The Monarch Monitoring Project is a long-term study on monarch migration through Cape May, NJ. It is a part of the New Jersey Audubon Research Department, and closely affiliated with the Cape May Bird Observatory.

Wednesday, September 21, 2011

Week 3 Update!

Can you BELIEVE it! It is already the end of Week 3 for the Monarch Monitoring Project! Numbers are up this week, and are the highest for the season with a whopping 9.76 dpph! Maybe it's because Louise and Mark are back in town, or maybe it's because Dick Walton (MMP founder) has arrived, and the monarchs are mustering their numbers! Whatever it is, I hope the upward trend continues into next week! Here's the latest graph for this season.

Monarch fingernails courtesy of MMP Volunteer Tori

Today also brought with it many FIRSTS! First of all our MMP volunteer is BACK in town, and ready to get her monarch madness in high gear. To celebrate, she donned a great monarch head band, and cleverly painted her nails!  This was also the first time all of team monarch conducted our first wednesday demo!  Dick Walton began by captivating the audience with a short overview of the project, and introduced all of the key players on team Monarch.  He then kicked the ball to me for a summary of what I do as MMP field technician. Louise followed up with a tale about the stunning life history of the monarch, referring to our expert, Tori, to talk about monarch diseasing and pointing to Mark to chime in with fun anecdotes about caterpillar growth and monarch diapause!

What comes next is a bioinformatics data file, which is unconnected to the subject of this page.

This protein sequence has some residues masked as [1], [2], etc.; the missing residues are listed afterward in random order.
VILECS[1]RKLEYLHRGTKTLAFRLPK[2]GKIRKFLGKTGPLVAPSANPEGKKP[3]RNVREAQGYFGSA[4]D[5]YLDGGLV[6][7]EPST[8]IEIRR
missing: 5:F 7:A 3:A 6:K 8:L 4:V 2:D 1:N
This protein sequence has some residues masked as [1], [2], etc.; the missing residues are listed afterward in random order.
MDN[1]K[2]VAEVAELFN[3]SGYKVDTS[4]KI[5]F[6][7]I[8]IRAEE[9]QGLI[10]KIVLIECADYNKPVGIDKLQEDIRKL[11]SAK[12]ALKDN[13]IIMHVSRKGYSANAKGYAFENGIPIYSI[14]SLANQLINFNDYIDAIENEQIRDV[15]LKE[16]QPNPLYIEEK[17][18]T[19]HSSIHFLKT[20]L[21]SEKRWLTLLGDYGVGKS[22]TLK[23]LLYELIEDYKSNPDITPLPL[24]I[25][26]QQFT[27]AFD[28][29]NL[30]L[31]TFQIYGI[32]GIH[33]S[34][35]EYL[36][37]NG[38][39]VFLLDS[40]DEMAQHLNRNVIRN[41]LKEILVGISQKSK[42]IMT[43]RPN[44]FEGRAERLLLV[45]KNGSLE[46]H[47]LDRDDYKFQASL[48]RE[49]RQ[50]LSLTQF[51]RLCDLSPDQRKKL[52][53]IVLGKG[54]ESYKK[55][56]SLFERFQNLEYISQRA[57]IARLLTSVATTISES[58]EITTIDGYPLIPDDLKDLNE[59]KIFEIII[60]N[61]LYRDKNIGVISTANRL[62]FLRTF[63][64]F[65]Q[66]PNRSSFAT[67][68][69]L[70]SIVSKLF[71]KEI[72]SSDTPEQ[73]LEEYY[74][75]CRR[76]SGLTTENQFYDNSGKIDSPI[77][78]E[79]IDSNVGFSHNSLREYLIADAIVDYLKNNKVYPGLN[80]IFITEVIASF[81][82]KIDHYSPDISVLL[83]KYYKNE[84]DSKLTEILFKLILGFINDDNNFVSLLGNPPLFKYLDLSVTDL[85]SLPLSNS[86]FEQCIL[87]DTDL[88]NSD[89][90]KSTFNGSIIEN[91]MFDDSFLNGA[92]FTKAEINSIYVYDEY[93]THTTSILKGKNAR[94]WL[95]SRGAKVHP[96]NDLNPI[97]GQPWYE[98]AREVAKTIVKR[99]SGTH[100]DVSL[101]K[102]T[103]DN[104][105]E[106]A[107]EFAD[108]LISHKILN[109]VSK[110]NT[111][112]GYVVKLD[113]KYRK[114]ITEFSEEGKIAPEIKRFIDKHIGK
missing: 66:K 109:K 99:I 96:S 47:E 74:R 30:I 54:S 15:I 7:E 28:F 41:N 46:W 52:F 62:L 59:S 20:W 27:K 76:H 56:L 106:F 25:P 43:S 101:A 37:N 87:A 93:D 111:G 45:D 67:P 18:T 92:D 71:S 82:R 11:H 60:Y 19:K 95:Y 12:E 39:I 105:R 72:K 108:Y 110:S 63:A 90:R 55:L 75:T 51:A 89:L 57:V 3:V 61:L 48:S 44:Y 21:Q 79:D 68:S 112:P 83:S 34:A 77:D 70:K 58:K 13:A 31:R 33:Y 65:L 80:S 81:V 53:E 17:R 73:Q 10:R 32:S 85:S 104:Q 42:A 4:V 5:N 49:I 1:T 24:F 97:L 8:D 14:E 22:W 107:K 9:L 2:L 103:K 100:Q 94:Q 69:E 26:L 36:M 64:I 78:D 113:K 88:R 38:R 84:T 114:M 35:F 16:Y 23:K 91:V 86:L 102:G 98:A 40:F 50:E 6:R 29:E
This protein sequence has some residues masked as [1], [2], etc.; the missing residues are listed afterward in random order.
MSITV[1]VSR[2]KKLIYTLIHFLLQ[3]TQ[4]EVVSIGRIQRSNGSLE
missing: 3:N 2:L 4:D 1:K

We oohed and ahhed about 50 eager monarch fans and showed them how we tag monarchs on Cape May.  It is just so great to show visitors a live monarch! The best part is when they realize they can hold one!  There is nothing like getting to hold your first butterfly! Monarchs are so very soft and velvety and fiesty as well!  I can't say enough how much fun it is to do monarch demos for all of you!

Rebecca had two helpers tagging this monarch at last week's demo

In other news it was the first time this week that I've seen these odd looking guys!  Have you seen these strange creatures chomping on the bayberry bushes at Cape May State Park? These are stinging rose caterpillars! They look like alien slugs but really they are the larva of a moth! Check out more information on these guys here, or take a walk at the state park and find them hiding on the underside of a leaf on the bayberry bush!
Stinging Rose Catepillar

This guy decimated it's bayberry stem

Keep your eyes on the skies

fellow monarch enthusiasts!

MMP Field Technician

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